SAN FRANCISCO (KPIX) — At Fairmount Elementary School, inside the cafeteria, kids are learning a lesson, but not about their ABC’s.

A group of energetic musicians stands before them, singing and dancing about the importance of standing up for those who are powerless.

They are a Grammy-nominated hip-hop group helping these kids get “woke” about the pervasive issue of social injustices.

“About racial differences, about gender bias, about immigration,” said Kaitlin McGaw.

“There is privilege in this country that puts blinders up on people and we’re just trying to take those blinders off.” added Tommy Shepherd.

The performers are known as the Alphabet Rockers. The East Bay group is nominated for Best Children’s Album at the 60th Grammy Awards.

Their album is called “Rise, Shine, #Woke” and the group’s stated goal is to make music to make change.

The group was created a decade ago by a white girl from Harvard and a black musician and actor from LA.

Kaitlin McGaw and Tommy Shepherd are the co-founders.

“The first time I ever got in a fight was because someone called me the “N” word,” said Shepherd.

“I was like 14 when I first started thinking about what means to be white,” explained McGaw.

They said with social media and television, you cannot protect your kids from the tough realities of today’s world: from cyberbullying to racism. And now more than ever, they believe our children need positive messages.

One song is called “The Wall.”

“When we heard our president wanted to build a wall, we had to figure out a way to joyfully speak to all those people the wall was made, designed for – and tell them we would never let that happen,” said Shepherd.

During the performance, the musicians stop and ask the students for their ideas to make the world a better place. The kids get a moment to talk amongst their friends, and then a microphone is passed around to those who want to offer a solution.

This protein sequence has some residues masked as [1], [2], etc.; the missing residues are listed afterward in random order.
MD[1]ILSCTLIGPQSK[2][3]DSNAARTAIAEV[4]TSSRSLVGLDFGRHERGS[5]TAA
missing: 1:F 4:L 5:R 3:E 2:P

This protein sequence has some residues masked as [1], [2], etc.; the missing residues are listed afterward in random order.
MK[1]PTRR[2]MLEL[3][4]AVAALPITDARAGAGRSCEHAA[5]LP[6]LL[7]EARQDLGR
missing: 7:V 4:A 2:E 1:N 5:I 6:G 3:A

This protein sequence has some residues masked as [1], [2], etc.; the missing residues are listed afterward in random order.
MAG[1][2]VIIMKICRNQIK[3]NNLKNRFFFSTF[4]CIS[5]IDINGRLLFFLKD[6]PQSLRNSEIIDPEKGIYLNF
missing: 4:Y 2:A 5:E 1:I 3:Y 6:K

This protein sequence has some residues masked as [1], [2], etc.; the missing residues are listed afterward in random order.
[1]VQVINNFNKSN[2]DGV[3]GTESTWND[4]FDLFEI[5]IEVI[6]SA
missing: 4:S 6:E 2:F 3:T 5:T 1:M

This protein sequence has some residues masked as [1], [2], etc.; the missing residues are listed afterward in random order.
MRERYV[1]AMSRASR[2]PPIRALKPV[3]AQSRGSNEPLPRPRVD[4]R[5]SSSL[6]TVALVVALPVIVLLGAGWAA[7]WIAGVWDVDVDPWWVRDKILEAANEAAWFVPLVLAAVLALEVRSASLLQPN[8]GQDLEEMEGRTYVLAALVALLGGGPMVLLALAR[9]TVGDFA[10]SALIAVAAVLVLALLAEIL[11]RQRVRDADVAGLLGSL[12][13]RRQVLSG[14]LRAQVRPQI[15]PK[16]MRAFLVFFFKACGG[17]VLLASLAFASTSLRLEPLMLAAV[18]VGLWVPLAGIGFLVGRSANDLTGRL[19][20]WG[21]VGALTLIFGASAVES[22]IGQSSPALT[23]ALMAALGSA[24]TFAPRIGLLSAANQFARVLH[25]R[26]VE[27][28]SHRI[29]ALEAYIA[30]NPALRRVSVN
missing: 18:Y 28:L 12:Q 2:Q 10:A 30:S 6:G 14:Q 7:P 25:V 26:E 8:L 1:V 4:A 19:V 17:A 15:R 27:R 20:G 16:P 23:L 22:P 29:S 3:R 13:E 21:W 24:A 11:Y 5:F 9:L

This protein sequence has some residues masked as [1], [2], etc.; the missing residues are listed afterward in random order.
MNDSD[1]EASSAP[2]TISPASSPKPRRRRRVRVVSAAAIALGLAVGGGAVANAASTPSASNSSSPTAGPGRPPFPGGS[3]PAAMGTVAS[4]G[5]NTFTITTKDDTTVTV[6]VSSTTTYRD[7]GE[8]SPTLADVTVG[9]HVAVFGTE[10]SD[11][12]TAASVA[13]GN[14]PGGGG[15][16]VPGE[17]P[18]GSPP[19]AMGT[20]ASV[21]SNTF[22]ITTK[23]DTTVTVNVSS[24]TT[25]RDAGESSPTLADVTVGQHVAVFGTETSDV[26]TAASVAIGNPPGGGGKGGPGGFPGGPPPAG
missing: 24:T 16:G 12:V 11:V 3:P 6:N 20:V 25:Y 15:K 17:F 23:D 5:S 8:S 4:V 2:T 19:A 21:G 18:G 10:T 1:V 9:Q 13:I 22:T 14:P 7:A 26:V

A common response is the desire to standup for those who are powerless.

“When we ask them what do you want to do to change the world, they say we want to be kind. When you think about it, with all what’s happening with the leadership in this country, there’s not examples of what kindness is,” said McGaw.

Fairmount teacher and librarian Maureen Sullivan invited the group to perform in front of 2 assemblies.

“I really love their positive message and to the children and the community,” said Sullivan.

After the shows, the performers were swamped with autograph and selfie requests.

As for the show, the kids and their parents got the message.

“Be proud of yourself, say your name out loud” said 10-year-old Sofia Aviles.

“It’s important that we prepare our children to defend themselves and to defend other who cannot defend themselves,”

The Alphabet Rockers and the children who sang on the Grammy nominated album are all in New York and will attend the Grammy Awards on Sunday. They have performed at a local School and earlier Saturday, performed at a concert with other nominees for the Best Children’s Album.

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